The new format Davis Cup got another financial boost this week from an unlikely sponsor - the Spanish football league, La Liga. As the Qualifiers get underway today, there is much afoot in the world of men's team tennis
The Aussies have good reason to look cheerful. At the time of writing, they are 2-0 up against Bosnia/Herzegovina in the Davis Cup Qualifiers. Meanwhile the Indian team, playing at home and on grass in Calcutta, are 0-2 down against Italy.
But the drama is also happening off court.
The Davis Cup already has a new World Cup style format and a $3 billion, football-sized deal with a company founded by Spanish defender Gerard Pique.
Now it has upped the football - and the Spanish connection - another notch. La Liga, Spain’s football league, has just announced it will be sponsoring the event for the next four years, linking brands, crossing sports and, it is hoped elevating what is already the premier international team event in men's tennis into an even bigger icon. The week long final, held from 18-24 November, will also take place place in the Spanish capital, Madrid, and Rafa Nadal will be playing.
La Liga will broadcast the event in 200 countries later this year, and will be sponsoring the Qualifiers in whch a total of 24 countries are competing for 12 places in the finals. Among those currently playing are Zverev and Kohlschreiber for Germany, Medvedev for Russia and Shapovalov for Canada. Those who make it through will join the 6 teams which have already qualified (Croatia, France, the United States, Spain, Argentina and Great Britain) for the 18-nation finale.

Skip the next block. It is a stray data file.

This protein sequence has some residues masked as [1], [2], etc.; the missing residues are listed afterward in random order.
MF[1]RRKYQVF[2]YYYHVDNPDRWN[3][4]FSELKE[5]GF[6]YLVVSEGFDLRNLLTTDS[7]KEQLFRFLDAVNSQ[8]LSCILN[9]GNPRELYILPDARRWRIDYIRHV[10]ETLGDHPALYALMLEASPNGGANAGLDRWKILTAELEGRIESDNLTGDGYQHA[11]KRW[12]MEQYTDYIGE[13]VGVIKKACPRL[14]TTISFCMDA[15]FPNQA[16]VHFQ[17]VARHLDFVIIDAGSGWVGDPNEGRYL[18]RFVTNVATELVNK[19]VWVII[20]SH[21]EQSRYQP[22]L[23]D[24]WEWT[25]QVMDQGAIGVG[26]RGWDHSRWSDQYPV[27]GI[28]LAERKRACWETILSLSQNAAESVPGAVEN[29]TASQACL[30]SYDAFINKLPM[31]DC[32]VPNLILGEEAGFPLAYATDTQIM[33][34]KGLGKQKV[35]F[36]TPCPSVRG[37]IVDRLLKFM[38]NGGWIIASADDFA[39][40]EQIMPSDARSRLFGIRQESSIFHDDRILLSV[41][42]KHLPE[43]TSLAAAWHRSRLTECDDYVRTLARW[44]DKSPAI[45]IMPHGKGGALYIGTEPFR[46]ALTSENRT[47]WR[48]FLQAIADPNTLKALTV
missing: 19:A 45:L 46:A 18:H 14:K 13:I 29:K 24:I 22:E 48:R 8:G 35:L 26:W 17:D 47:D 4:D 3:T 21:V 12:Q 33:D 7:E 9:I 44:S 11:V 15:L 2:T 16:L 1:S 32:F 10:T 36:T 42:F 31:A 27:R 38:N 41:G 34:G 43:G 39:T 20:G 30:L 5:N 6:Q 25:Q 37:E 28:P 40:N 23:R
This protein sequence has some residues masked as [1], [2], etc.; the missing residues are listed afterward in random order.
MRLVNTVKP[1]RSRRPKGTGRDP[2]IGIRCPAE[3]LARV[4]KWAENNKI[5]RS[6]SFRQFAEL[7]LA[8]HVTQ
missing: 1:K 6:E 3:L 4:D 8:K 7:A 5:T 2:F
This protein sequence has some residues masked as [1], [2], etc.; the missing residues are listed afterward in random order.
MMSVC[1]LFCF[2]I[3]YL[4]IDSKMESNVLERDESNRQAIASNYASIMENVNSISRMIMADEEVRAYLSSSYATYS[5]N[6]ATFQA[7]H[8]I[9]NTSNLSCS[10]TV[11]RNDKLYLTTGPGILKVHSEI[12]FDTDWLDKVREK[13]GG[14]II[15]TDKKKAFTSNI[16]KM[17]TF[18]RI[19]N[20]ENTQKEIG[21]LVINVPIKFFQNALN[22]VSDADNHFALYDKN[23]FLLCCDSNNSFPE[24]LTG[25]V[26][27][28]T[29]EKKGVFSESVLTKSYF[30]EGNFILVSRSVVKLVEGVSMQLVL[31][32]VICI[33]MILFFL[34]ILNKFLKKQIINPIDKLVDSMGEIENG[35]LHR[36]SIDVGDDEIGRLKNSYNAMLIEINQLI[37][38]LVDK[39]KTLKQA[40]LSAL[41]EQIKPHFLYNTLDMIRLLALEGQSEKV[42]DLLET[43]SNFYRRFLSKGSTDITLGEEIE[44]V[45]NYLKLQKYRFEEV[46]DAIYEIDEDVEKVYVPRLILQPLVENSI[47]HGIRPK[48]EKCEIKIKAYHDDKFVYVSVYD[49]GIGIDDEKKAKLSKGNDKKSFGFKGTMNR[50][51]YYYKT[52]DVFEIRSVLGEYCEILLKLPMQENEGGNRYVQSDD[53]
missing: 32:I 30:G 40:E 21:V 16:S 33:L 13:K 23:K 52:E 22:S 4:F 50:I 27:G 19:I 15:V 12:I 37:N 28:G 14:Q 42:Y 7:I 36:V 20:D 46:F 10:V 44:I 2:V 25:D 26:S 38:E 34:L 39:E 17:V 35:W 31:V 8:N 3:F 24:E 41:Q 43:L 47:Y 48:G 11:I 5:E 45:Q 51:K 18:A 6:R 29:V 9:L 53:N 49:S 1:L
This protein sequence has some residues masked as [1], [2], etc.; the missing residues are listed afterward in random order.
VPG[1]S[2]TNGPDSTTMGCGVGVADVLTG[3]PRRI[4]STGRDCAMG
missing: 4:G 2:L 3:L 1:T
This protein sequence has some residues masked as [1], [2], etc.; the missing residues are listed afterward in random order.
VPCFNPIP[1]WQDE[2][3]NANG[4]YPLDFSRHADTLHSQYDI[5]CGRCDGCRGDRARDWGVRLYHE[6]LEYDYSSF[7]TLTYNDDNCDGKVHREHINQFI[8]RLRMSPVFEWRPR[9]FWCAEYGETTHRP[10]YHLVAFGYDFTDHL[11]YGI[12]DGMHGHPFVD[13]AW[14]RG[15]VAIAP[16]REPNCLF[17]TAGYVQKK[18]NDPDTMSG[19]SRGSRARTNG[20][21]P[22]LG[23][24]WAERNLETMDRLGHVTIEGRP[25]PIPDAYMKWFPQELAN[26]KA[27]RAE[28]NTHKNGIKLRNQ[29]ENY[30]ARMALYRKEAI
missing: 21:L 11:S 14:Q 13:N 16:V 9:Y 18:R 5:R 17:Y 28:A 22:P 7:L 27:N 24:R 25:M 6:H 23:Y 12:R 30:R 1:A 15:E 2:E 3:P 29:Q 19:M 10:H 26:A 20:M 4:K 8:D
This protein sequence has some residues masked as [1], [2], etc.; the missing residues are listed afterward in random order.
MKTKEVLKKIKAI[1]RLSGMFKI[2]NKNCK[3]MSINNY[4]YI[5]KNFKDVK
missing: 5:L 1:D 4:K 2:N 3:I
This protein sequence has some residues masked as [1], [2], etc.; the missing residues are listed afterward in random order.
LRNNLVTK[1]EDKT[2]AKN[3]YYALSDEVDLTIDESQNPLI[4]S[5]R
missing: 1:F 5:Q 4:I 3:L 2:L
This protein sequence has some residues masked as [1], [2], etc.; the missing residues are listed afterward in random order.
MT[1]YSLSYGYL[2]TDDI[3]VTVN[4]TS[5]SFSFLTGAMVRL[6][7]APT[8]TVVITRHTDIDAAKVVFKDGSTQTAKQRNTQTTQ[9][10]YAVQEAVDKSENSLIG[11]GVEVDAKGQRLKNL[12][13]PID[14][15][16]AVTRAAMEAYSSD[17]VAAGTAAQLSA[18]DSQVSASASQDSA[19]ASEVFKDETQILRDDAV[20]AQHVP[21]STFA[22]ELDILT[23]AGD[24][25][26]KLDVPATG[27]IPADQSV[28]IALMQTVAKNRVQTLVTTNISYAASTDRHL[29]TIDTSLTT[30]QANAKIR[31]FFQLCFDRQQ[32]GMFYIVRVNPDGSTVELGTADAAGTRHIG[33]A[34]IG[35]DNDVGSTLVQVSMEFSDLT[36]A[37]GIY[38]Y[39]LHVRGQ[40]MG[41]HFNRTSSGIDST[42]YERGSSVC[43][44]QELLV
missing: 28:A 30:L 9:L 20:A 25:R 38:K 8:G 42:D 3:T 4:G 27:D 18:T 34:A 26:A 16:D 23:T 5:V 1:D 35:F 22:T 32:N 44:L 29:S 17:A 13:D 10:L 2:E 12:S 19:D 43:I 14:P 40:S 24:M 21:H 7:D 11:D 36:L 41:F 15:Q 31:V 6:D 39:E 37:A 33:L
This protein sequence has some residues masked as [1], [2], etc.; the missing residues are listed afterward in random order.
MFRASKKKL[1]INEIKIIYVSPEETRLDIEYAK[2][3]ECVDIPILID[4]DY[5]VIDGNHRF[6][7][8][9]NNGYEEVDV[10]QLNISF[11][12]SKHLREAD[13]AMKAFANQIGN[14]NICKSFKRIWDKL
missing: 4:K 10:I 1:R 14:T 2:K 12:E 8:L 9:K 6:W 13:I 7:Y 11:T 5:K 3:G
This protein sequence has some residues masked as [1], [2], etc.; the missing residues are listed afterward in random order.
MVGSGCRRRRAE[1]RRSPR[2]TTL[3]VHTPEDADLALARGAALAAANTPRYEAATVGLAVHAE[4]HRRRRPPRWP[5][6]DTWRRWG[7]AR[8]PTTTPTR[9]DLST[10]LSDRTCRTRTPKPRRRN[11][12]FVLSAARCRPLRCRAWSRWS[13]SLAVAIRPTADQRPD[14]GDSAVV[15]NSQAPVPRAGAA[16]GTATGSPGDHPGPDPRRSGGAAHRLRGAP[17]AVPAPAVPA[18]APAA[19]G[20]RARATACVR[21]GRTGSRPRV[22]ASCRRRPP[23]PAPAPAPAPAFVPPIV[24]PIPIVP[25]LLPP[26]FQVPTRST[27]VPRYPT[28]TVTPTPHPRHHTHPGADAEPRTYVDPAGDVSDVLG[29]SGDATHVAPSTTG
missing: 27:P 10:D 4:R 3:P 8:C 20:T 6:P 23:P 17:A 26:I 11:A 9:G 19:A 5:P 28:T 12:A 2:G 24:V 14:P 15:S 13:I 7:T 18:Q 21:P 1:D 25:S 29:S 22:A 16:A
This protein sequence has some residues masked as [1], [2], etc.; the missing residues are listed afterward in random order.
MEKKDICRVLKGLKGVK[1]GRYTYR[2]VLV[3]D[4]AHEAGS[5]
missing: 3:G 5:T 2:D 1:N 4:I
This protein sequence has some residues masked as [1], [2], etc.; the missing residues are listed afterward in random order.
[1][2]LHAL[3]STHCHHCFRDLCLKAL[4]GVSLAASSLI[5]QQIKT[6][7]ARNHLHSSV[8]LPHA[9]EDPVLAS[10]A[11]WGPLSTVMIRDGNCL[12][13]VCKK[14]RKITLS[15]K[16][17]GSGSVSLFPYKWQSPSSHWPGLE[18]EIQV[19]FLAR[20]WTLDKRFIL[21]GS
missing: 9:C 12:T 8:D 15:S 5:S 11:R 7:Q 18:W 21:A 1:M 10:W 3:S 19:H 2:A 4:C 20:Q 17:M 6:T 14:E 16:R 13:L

One of the reasons for changing the format was that in a crowded tennis calendar, the top players often didn’t take part. Last year, Andy Murray, who in 2015 helped GB win the event for the first time in 79 years, said:
“All players love playing Davis Cup. You can’t question that. You watch the players play, the passion and how much they get out of it. But obviously something wasn’t working because the top players were not playing.”
Some blame the scheduling and the already tough demands on players. But if anything, the events are increasing. The Laver Cup, which pitches Team Europe against Team World will take place this year for the third time and next January, the ATP launches a 24-nation World Team Cup in Australia to kick start the men’s season.
So close attention will be paid to who plays in the Davis Cup. Like the old format, the event includes singles and doubles matches, and there is little doubt that there is one player the British fans would love to see. Andy Murray may still be recovering from hip surgery but there is already speculation he could appear at Wimbledon partnering brother Jamie. With even longer to recover before the finals of the Davis Cup in November, is it too much to hope that Murray magic might be on display in Madrid?
For more information and updates on the action see Davis Cup: The World Cup of Tennis